Philip Hensher at Literary Review:
Thom Gunn started out as a member of the Movement, that 1950s collection of like-minded British poets, but he looks now like a consistent outsider. When he left England and went to America, he detached himself from one poetic community without, it seems, quite attaching himself to another – the judgement of his biographers is that he never reached the status in American poetry circles that he should have. This is just about the point where we might expect an august Collected Poems with juvenilia, footnotes, drafts and unpublished poems; instead, we have an attractive but rather slight Selected Poems, updating a 1979 edition. Is he a minor poet? Or are there other explanations?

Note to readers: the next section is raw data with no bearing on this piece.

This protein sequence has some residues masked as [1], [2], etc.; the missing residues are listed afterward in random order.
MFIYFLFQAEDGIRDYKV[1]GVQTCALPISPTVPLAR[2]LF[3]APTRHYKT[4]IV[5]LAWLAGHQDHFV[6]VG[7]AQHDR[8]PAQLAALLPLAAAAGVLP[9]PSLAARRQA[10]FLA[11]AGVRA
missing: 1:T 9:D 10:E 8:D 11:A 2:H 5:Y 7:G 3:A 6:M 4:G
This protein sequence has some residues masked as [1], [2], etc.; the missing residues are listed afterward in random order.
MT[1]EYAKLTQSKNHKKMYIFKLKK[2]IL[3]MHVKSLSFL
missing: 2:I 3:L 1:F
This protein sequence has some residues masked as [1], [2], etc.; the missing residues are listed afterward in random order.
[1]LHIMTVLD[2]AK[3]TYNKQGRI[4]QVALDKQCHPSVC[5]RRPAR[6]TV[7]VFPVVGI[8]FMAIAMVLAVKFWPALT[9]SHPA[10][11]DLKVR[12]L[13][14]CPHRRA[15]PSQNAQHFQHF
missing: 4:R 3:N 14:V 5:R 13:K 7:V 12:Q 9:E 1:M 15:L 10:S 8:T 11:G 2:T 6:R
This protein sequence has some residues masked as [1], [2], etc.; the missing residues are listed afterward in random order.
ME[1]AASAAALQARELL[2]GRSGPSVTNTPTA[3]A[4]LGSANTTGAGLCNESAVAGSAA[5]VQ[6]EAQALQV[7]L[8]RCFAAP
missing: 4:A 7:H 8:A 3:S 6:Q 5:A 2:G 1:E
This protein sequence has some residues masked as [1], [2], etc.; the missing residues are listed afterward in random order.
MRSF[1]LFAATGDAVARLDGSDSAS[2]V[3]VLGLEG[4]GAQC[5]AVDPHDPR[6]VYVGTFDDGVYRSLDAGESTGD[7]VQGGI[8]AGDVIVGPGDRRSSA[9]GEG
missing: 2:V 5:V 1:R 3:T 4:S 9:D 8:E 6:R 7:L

Often, Gunn’s mode is exquisitely formal. He had real knowledge and understanding of English lyric poetry, producing an edition of Ben Jonson’s poetry – anyone who goes beyond Jonson’s most famous plays into the lyrics and, especially, the court masques will quickly appreciate his virtuosity. Gunn’s first volume, Fighting Terms, used this formality in approved ways for rather dignified subjects: the Trojan War, the landscapes of the Romantic poets. Between his first and second books, Gunn moved to America to be with the man he spent the rest of his life with.